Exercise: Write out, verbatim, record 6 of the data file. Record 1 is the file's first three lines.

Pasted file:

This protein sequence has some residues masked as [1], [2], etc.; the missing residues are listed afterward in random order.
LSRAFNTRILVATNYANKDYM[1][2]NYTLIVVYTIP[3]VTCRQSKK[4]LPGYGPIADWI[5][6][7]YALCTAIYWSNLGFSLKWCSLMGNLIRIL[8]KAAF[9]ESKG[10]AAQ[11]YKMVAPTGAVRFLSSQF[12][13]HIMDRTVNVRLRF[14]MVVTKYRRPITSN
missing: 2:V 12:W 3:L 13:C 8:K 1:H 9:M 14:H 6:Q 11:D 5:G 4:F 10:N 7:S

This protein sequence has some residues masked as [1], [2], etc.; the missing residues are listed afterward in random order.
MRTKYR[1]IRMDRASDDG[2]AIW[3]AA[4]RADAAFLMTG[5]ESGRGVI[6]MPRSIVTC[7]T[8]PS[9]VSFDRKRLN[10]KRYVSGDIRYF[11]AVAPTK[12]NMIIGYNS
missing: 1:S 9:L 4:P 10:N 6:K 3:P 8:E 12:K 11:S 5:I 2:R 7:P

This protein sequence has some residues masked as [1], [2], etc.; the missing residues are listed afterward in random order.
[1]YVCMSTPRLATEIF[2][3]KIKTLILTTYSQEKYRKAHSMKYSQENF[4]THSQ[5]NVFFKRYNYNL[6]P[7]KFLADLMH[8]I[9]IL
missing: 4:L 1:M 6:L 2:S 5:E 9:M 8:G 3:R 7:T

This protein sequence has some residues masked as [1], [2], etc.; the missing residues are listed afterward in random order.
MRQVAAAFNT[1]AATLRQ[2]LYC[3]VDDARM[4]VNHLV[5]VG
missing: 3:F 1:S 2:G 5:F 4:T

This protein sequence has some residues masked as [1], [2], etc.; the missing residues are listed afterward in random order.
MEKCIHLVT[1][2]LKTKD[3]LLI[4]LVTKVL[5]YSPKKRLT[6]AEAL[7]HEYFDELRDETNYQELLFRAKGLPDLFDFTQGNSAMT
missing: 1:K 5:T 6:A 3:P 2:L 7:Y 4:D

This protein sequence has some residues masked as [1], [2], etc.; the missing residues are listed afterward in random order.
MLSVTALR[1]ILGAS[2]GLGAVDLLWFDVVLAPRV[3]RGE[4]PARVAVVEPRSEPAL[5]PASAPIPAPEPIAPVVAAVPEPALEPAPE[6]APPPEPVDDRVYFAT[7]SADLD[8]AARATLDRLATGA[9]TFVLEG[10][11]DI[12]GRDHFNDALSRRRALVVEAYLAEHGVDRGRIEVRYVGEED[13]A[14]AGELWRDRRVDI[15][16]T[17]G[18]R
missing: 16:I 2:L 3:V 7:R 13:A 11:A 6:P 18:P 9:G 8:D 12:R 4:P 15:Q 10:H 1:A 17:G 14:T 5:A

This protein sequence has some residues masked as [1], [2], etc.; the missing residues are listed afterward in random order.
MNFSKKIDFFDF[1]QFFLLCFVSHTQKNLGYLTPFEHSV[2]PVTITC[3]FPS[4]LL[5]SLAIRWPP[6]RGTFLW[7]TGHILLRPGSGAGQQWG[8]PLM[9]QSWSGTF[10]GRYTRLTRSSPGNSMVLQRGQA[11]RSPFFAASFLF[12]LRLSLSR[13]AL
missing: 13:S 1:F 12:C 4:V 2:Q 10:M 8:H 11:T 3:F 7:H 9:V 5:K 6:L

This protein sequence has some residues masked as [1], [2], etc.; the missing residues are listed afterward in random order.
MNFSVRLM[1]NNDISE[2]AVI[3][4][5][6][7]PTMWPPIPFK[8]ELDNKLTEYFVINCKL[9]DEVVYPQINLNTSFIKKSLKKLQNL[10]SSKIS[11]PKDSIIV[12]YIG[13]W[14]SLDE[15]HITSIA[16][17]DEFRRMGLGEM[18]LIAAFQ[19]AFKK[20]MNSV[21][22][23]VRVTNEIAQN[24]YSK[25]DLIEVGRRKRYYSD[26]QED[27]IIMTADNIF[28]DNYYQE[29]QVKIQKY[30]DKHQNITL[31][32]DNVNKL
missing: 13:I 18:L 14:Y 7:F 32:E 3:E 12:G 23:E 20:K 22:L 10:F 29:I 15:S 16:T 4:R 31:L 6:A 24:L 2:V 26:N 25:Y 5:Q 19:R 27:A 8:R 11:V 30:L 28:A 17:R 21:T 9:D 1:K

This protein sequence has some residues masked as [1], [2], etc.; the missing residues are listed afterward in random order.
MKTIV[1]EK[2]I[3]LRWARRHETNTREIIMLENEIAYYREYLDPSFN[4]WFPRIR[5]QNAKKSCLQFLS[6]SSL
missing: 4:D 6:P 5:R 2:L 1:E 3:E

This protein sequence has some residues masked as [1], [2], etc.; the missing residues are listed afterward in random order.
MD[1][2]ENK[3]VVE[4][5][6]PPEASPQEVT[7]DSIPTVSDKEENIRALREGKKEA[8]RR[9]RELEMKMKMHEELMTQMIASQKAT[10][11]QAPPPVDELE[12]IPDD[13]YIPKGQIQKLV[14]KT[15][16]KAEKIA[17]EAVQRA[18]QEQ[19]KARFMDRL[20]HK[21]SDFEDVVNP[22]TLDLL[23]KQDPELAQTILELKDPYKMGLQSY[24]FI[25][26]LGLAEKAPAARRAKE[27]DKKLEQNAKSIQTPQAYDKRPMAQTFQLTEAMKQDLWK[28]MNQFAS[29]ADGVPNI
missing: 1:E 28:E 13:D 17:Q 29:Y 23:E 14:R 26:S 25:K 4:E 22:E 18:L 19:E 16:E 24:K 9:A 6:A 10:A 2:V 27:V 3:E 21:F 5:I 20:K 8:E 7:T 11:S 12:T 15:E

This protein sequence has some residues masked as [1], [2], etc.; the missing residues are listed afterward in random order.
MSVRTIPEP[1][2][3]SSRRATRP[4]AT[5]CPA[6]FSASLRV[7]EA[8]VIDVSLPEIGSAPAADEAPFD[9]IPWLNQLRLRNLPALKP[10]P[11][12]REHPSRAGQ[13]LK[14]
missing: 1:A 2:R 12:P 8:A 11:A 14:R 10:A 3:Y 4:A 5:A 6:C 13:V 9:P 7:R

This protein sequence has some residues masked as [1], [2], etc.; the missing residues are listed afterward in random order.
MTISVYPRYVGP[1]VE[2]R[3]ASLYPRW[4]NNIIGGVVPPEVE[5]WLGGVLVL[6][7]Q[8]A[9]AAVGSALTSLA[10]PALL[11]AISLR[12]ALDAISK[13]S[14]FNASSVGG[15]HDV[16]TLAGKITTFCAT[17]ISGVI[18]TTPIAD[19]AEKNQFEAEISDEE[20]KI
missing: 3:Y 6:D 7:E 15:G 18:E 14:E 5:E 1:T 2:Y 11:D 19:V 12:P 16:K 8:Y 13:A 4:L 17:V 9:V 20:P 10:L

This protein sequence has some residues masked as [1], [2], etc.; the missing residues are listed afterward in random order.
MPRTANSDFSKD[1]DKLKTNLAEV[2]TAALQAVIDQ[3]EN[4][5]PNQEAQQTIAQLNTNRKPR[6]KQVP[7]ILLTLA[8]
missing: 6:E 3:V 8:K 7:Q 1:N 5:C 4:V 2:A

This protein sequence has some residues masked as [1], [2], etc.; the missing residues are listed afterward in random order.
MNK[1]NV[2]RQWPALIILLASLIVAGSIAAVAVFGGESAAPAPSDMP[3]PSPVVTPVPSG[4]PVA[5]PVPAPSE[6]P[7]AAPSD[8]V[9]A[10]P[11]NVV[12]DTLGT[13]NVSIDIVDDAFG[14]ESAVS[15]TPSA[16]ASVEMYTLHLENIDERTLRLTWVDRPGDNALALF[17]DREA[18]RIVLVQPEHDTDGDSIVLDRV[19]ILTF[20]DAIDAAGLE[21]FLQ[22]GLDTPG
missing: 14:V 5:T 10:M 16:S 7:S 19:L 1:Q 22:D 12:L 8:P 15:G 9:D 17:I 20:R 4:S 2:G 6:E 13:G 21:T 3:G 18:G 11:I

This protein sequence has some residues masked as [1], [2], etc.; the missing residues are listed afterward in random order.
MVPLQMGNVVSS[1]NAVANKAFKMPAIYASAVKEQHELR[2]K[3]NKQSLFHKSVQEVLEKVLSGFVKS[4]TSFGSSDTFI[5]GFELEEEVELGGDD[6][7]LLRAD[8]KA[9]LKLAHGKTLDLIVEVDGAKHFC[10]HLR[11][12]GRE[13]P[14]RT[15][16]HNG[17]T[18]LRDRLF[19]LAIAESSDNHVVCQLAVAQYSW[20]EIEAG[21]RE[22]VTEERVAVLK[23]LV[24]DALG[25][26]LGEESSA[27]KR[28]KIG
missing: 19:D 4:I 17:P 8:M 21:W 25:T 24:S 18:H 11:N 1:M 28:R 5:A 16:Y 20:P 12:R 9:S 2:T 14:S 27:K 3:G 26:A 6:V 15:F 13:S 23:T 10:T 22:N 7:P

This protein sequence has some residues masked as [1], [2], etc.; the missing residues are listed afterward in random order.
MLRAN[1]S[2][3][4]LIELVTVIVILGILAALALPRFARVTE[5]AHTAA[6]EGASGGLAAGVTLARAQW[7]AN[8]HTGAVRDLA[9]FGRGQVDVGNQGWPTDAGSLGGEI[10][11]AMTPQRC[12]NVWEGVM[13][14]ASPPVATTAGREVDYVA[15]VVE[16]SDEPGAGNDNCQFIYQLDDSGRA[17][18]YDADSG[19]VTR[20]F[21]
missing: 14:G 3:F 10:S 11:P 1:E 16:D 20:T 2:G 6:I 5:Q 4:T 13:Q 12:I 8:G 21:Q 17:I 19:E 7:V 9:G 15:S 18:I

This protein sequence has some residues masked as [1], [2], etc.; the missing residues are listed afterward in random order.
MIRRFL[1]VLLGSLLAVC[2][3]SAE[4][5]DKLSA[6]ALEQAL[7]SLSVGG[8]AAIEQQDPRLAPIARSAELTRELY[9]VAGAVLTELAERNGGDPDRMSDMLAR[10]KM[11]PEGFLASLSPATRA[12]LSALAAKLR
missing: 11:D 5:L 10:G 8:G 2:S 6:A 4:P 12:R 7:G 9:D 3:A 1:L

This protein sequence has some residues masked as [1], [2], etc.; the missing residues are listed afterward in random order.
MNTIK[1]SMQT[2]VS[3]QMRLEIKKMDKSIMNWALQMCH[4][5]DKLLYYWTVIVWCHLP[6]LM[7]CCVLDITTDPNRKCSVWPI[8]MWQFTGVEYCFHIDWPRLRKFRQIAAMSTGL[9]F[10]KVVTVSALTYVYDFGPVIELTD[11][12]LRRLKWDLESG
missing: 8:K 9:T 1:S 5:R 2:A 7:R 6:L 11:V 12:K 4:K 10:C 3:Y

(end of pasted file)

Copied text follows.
This protein sequence has some residues masked as [1], [2], etc.; the missing residues are listed afterward in random order.
MLSVTALR[1]ILGAS[2]GLGAVDLLWFDVVLAPRV[3]RGE[4]PARVAVVEPRSEPAL[5]PASAPIPAPEPIAPVVAAVPEPALEPAPE[6]APPPEPVDDRVYFAT[7]SADLD[8]AARATLDRLATGA[9]TFVLEG[10][11]DI[12]GRDHFNDALSRRRALVVEAYLAEHGVDRGRIEVRYVGEED[13]A[14]AGELWRDRRVDI[15][16]T[17]G[18]R
missing: 16:I 2:L 3:V 7:R 13:A 11:A 6:P 18:P 9:G 8:D 12:R 4:P 15:Q 10:H 1:A 17:G 14:T 5:A